Who winds body clock?

Scientists discover protein that helps plants, animals mark time

By Ishita Das
Published: Wednesday 15 December 2010

imageWITH the first sunrays in the morning, mouse-ear cress raises its leaves and then lets them droop as the sun sets. Just like honeybees know when to set out to collect nectar. Most organisms have a built-in clock that regulates their biological functions on a roughly 12-hour schedule. Though researchers have identified genes that follow the circadian clock, what gears the clock remained unknown, until now.

Plant physiologist Marcelo Yanovsky of Leloir Institute Foundation in Buenos Aires recently discovered an enzyme that acts as the timekeeper. Yanovsky and his colleagues introduced random genetic mutations into mouseear cress (Arabidopsis thaliana) to induce different growth patterns in them. For example, growth in a normal cress plant is retarded by light. But some mutants continued to grow in light and became taller. The scientists analysed the plant genome to find the mutated genes that altered the circadian clock.

The screening revealed a mutation in prmt5—a gene that regulates transcription and post-transcriptional processing of RNA; the processing is the precursor to protein expression. The gene makes an enzyme that can add methyl groups to histone proteins—proteins that bind DNA to pack it into the nucleus of cells. The addition of the methyl group causes DNA to pack more tightly and shuts down gene activity. PRMT5 enzyme also adds methyl groups to proteins that regulate post-transcriptional processing.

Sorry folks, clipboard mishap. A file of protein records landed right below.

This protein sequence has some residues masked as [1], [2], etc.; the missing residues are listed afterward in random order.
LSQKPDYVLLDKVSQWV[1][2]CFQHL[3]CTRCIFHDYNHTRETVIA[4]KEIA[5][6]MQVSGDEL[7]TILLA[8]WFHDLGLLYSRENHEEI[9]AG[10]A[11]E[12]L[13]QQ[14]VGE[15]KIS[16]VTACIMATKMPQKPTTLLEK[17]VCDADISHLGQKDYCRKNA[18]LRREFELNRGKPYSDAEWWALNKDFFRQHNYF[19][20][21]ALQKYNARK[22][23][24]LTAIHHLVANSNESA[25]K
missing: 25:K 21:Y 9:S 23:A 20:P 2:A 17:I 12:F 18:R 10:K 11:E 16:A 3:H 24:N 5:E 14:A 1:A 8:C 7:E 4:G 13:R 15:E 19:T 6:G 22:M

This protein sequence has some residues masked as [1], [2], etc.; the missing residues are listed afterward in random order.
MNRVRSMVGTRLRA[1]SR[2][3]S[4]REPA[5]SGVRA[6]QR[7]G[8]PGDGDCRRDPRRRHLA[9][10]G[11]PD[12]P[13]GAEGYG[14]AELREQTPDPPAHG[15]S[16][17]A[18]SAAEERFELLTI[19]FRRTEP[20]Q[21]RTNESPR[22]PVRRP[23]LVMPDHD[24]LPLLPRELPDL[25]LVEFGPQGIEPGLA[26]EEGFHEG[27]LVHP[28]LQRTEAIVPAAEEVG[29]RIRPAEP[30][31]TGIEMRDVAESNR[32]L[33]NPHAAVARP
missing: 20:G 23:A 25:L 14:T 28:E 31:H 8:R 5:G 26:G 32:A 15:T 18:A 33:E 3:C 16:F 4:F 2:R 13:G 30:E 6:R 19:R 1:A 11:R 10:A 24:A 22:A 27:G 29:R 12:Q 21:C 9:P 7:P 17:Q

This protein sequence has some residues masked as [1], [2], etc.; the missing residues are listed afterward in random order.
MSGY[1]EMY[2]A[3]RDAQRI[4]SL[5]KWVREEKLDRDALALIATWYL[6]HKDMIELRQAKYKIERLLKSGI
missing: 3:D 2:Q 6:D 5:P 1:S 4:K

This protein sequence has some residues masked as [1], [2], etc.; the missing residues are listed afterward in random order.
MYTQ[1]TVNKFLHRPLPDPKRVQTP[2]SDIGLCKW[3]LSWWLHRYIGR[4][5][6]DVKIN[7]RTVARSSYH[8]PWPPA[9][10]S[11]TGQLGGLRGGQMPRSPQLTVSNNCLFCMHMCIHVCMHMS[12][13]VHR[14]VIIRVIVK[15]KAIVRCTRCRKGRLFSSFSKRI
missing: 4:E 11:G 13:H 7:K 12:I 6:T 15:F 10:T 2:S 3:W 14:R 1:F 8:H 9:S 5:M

Molecular analysis showed this activity of PRMT5 enzyme causes significant changes in expression of circadian clock genes: the genes expressed at night get suppressed and the ones that are turned on during day get expressed at higher levels. This is the first time an enzyme, a methyl transferase, has been shown to regulate a circadian clock. The scientists did a similar experiment on fruit flies and found an enzyme similar to PRMT5 in them. DART5 regulates circadian clock in flies. “This shows though most parts of circadian clocks differ between plants and animals, the way the clocks are geared is similar,” Yanovsky said. This could be because of convergent evolution, he added.

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